|Wooden's Wisdom - Volume 1
|Craig Impelman Speaking | Championship Coaches | Champion's Leadership Library Login
DRINK DEEPLY FROM GOOD BOOKS
This issue of The Wooden Way is devoted to the fourth item of Coach Wooden’s seven point creed, “Drink deeply from good books, especially the Bible.”
Coach had a great love for reading, as he understood that poetry, biographies and other great books would enrich his life. He would often comment on this in speeches he gave after retirement from coaching, saying “Familiarize yourself with Lloyd Douglas’ The Robe and The Magnificent Obsession. Read Shakespeare, Tennyson and other great authors. They can make you a little better than you are.”
Coach’s love of reading was instilled in him as a child by his father, who would read the Scriptures and poetry to his children each evening. Over his lifetime, Coach read countless books, including more than forty books each about his favorite historical figures, Mother Theresa and Abraham Lincoln. His interest in Lincoln was another gift from his father, who had read many of Lincoln’s works himself, and often quoted Lincoln’s wisdom. Through his own study of Lincoln, Coach learned the important lessons of overcoming life’s obstacles and moving quickly past failure. By taking every opportunity to learn from the greatest historical figures such as Lincoln, Coach was able to use their wisdom to enhance and expand his own wisdom and philosophies.
One example of how Coach Wooden applied the wisdom of a great historical figure is demonstrated in how he viewed disagreements with his assistant coaches. One of Coach’s favorite books was Team of Rivals by Doris Kearns Goodwin. The book documents Lincoln’s decision to appoint several of his former political opponents to fill important posts in his presidential cabinet. Lincoln felt that by not surrounding himself with “yes-men,” his ideas would receive honest criticism and inspire spirited debate that would help to make his policies more balanced and well-reasoned.
Whenever Coach Wooden had a disagreement with a member of his coaching staff, he applied what he learned about Lincoln’s approach to disagreement, and he would embrace the conflict. Coach liked being challenged by his assistant coaches because it helped improve his decisions and demonstrated that his assistant coaches were equally passionate about the team’s success. Coach actively encouraged his staff to voice contradictory opinions; after getting everyone’s input and debating their suggestions, he would decide the best course of action. Then, they would all commit to it and move forward.
“Drink deeply from good books,” does not necessarily have to be applied exclusively to books, for the universal concept behind it is learning from others. Coach Wooden's father used to say, “You'll never know a thing without learning it from someone else.” In the video clip accompanying this issue, Coach speaks briefly about how he studied and learned from his competition. Each summer after basketball season, Coach would choose a different topic, such as the jump shot, free throw shooting or attacking the zone, and then would create an improvement study project. He would develop a questionnaire, send it out to coaches and players who excelled in the given discipline, and follow up with a personal call. He was fully engaged in studying and learning from others how to teach and improve his team’s ability to better execute that particular skill. He continued this practice through his very last season of coaching.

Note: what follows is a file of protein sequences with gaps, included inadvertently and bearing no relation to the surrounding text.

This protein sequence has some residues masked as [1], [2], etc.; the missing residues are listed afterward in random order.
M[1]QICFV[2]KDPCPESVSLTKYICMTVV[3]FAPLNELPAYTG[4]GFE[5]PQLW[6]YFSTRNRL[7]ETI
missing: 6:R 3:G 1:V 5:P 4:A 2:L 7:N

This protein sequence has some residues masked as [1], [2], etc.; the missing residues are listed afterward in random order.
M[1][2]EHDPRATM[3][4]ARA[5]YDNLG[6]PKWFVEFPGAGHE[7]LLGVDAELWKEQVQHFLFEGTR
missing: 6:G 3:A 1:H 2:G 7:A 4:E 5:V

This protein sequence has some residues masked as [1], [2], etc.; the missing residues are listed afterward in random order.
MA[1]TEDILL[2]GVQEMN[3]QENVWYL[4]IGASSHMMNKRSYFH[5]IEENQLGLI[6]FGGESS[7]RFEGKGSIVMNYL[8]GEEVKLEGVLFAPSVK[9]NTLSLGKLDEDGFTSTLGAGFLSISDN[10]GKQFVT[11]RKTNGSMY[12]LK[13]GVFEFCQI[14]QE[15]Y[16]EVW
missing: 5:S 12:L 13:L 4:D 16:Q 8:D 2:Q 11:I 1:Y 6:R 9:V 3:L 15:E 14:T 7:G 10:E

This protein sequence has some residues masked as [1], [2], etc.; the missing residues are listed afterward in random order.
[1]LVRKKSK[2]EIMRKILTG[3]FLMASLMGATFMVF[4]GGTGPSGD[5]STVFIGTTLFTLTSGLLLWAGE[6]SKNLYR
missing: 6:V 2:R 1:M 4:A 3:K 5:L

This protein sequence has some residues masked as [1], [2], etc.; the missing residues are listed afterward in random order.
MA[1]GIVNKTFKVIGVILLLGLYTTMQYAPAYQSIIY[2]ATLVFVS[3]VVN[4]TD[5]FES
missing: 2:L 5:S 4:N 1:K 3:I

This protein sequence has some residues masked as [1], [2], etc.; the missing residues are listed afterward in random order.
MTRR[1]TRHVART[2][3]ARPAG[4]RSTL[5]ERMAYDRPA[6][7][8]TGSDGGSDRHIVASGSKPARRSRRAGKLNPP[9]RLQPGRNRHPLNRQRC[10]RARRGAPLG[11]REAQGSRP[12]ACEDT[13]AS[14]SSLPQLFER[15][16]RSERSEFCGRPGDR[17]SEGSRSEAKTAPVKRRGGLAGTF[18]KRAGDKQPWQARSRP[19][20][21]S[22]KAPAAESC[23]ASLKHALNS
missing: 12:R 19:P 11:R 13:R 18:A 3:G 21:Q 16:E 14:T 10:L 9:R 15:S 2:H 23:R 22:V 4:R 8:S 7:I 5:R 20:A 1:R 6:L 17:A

As usual, Coach gave us some insightful maxims to help convey his feelings on the benefits of reading, and by extension, learning:
“It is what you learn after you know it all that counts.”
The block on the Pyramid of Success that best exemplifies the importance of drinking deeply from good books is Condition, which is defined as: “Mental-Moral-Physical. Rest, exercise and diet must be considered. Moderation must be practiced. Dissipation must be eliminated.” Indeed, reading good books and constantly learning from others are great ways to condition one’s mind.
Yours in coaching,
AFTER YOU KNOW IT ALL
Beyond the festive caps and gowns,
Beyond the PhDs,
Beyond the books that filled the minds
Of those who earned degrees,
A greater knowledge will commence,
For those who heed the call--
What counts the most is what you learn
After you know it all.
All graduated pedagogues,
When teaching, find in turn,
Those books on what to teach had failed
To show how children learn.
And they will soon discover that
Each child who owns a name
Is different and unique, and so,
They all don’t learn the same.
The class roomed coach
who learned, the boys
Are Xs and are Os,
Become adept at leadership
The moment that he knows,
Those boys need teacher-shepherds who
Will guide their little lambs
To execute the truths of life
Beyond the diagrams.
Oh decorated graduate,
Once past that college wall,
What counts the most is what you learn,
After you know it all.
For more information visit www.woodenswisdom.com
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